An ISP DNS server, short for Internet Service Provider Domain Name System server, is a crucial component of the internet infrastructure. It plays a vital role in translating human-readable domain names into machine-readable IP addresses. In simple terms, it helps your computer or any other device connect to websites and online services by converting the easy-to-remember domain names (like www.example.com) into their corresponding numerical IP addresses (like 192.0.2.1).
Why Do You Need an ISP DNS Server?
When you type a website address in your browser’s address bar, your computer needs to know the IP address associated with that domain name to establish a connection and load the desired webpage. This is where the ISP DNS server comes into play.
By default, when you connect to the internet through your ISP, your device is configured to use their DNS servers. These servers are responsible for resolving domain names requested by your device.
Using an ISP DNS server offers several advantages:
- Faster Website Resolving: ISPs usually have robust and well-optimized DNS infrastructure, enabling quick resolution of domain names.
- Better Network Performance: By using an ISP DNS server, you can reduce the latency associated with resolving domain names and improve overall network performance.
- Improved Security: Many ISPs implement security measures within their DNS servers to protect users from malicious websites and phishing attempts.
How Does an ISP DNS Server Work?
The process of resolving a domain name using an ISP DNS server involves several steps:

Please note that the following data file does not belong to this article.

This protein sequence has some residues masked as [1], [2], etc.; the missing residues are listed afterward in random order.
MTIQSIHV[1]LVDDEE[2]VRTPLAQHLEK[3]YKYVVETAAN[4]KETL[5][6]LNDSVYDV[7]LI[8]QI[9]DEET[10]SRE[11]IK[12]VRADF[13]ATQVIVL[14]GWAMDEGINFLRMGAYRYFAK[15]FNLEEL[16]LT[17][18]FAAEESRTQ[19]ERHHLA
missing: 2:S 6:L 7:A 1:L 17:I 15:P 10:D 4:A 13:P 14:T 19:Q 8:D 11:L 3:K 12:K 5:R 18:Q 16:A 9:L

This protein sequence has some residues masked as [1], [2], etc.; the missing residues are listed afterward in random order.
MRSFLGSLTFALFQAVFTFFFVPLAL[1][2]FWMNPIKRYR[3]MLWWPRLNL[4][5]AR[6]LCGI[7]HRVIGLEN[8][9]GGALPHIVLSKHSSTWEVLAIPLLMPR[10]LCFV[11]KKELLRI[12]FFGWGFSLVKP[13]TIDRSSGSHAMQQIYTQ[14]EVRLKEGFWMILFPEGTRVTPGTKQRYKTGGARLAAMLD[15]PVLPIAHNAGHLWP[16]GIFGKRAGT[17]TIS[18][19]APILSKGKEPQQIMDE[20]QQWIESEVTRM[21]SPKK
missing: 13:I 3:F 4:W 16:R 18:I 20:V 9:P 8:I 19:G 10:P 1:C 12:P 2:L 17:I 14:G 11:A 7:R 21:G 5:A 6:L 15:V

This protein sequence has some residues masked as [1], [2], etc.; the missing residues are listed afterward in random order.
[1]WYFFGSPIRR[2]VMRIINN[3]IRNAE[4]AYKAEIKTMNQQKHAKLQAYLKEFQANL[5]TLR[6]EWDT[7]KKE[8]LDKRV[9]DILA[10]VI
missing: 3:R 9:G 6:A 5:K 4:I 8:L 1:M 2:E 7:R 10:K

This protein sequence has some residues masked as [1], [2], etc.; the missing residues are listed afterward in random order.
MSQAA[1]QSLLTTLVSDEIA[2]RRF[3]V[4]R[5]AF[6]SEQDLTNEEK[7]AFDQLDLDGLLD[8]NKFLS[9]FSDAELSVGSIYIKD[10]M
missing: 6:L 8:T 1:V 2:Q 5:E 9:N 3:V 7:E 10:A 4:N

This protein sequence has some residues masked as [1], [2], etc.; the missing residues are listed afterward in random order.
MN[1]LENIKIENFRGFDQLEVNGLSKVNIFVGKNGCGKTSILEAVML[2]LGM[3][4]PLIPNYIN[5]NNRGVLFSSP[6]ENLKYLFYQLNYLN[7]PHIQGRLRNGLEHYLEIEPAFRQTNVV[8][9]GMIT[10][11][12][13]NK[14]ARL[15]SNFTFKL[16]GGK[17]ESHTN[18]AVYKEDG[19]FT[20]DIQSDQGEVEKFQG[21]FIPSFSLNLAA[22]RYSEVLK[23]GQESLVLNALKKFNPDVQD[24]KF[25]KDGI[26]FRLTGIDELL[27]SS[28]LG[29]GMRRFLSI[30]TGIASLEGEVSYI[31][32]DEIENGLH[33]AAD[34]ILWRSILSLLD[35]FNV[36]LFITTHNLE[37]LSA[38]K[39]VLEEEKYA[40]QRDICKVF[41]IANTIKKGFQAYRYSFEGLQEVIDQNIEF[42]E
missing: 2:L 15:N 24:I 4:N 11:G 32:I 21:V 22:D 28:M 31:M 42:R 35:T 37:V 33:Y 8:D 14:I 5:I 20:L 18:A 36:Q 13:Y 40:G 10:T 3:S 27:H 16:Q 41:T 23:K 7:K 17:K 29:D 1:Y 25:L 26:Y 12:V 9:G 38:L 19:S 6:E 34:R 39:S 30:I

- Your device sends a request to the ISP’s DNS server, providing it with the desired domain name.
- The ISP DNS server checks its cache to see if it already has the IP address corresponding to the requested domain name. If it does, it returns the IP address to your device.
- If the requested domain name is not in the cache, the ISP DNS server forwards the request to other DNS servers on the internet until it receives a response containing the IP address.
- Once the ISP DNS server receives the IP address, it stores it in its cache for future use and sends it back to your device.
- Your device then uses this IP address to establish a connection with the desired website or online service.
Changing Your DNS Server
While using an ISP DNS server can be convenient, you have the option to change your DNS server if desired. There are public DNS servers available from organizations like Google (8.8.8), Cloudflare (1.1.1), and OpenDNS (126.96.36.199) that you can use instead of your ISP’s default DNS server.
To change your DNS server settings, you can follow these steps:
- Go to Control Panel and open Network and Sharing Center.
- Select your network connection and click on “Properties”.
- In the properties window, select “Internet Protocol Version 4 (TCP/IPv4)” and click on “Properties”.
- Select “Use the following DNS server addresses” and enter the preferred DNS server address.
- Click “OK” to save changes.
- Go to System Preferences and open “Network”.
- Select your network connection and click on “Advanced”.
- In the DNS tab, click on the “+” button to add a new DNS server.
- Enter the preferred DNS server address.
- Edit the /etc/resolv.conf file using a text editor (e.g., sudo nano /etc/resolv.conf).
- Add a line with “nameserver [DNS_server_IP]” to set the preferred DNS server.
- Save the file and exit.
An ISP DNS server is an essential component that ensures smooth and efficient web browsing by translating domain names into IP addresses. While using your ISP’s default DNS server is convenient, you have the flexibility to switch to public DNS servers provided by organizations like Google, Cloudflare, or OpenDNS. Understanding how DNS servers work can help you troubleshoot network issues and make informed decisions about your internet connectivity.